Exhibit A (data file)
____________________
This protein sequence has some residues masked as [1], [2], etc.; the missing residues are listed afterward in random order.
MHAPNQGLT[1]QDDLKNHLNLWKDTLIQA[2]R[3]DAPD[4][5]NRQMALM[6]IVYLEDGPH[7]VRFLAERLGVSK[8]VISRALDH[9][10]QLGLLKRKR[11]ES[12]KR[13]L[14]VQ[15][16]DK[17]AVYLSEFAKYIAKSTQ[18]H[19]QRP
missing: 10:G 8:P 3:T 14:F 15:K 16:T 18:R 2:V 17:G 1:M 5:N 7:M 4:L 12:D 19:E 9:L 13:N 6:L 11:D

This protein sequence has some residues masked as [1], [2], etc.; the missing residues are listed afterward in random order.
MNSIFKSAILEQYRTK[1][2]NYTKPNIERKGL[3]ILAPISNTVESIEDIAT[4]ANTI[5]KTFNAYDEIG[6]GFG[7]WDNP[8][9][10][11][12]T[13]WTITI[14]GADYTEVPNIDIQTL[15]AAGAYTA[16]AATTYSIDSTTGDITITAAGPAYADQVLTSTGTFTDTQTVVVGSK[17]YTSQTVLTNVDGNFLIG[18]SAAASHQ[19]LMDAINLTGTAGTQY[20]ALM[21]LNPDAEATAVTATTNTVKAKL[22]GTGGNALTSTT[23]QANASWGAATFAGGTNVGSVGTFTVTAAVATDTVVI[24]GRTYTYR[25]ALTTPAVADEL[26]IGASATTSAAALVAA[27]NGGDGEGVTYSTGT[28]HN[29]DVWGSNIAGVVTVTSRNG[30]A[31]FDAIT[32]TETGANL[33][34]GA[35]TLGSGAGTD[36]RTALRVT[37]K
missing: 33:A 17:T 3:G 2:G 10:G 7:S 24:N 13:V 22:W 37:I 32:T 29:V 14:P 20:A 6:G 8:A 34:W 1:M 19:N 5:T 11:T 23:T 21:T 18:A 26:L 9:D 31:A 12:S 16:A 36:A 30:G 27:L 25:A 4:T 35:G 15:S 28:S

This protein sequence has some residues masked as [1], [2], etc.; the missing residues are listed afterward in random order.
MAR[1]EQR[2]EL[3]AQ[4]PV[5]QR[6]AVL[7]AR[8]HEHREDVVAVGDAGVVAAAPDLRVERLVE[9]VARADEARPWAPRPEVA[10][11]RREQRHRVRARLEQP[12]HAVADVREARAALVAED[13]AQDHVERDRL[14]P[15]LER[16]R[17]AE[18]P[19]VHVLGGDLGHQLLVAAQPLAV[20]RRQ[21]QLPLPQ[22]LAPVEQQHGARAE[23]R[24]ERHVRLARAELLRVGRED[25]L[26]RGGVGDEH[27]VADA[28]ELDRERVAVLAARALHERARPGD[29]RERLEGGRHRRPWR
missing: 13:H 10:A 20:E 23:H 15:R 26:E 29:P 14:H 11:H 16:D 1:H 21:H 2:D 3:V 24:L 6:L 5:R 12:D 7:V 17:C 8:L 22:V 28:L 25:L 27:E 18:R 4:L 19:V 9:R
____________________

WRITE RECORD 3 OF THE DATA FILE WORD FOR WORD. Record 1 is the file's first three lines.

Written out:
This protein sequence has some residues masked as [1], [2], etc.; the missing residues are listed afterward in random order.
MAR[1]EQR[2]EL[3]AQ[4]PV[5]QR[6]AVL[7]AR[8]HEHREDVVAVGDAGVVAAAPDLRVERLVE[9]VARADEARPWAPRPEVA[10][11]RREQRHRVRARLEQP[12]HAVADVREARAALVAED[13]AQDHVERDRL[14]P[15]LER[16]R[17]AE[18]P[19]VHVLGGDLGHQLLVAAQPLAV[20]RRQ[21]QLPLPQ[22]LAPVEQQHGARAE[23]R[24]ERHVRLARAELLRVGRED[25]L[26]RGGVGDEH[27]VADA[28]ELDRERVAVLAARALHERARPGD[29]RERLEGGRHRRPWR
missing: 13:H 10:A 20:E 23:H 15:R 26:E 29:P 14:H 11:H 16:D 1:H 21:H 2:D 3:V 24:L 6:L 5:R 12:D 7:V 17:C 8:L 22:V 28:L 25:L 27:E 18:R 4:L 19:V 9:R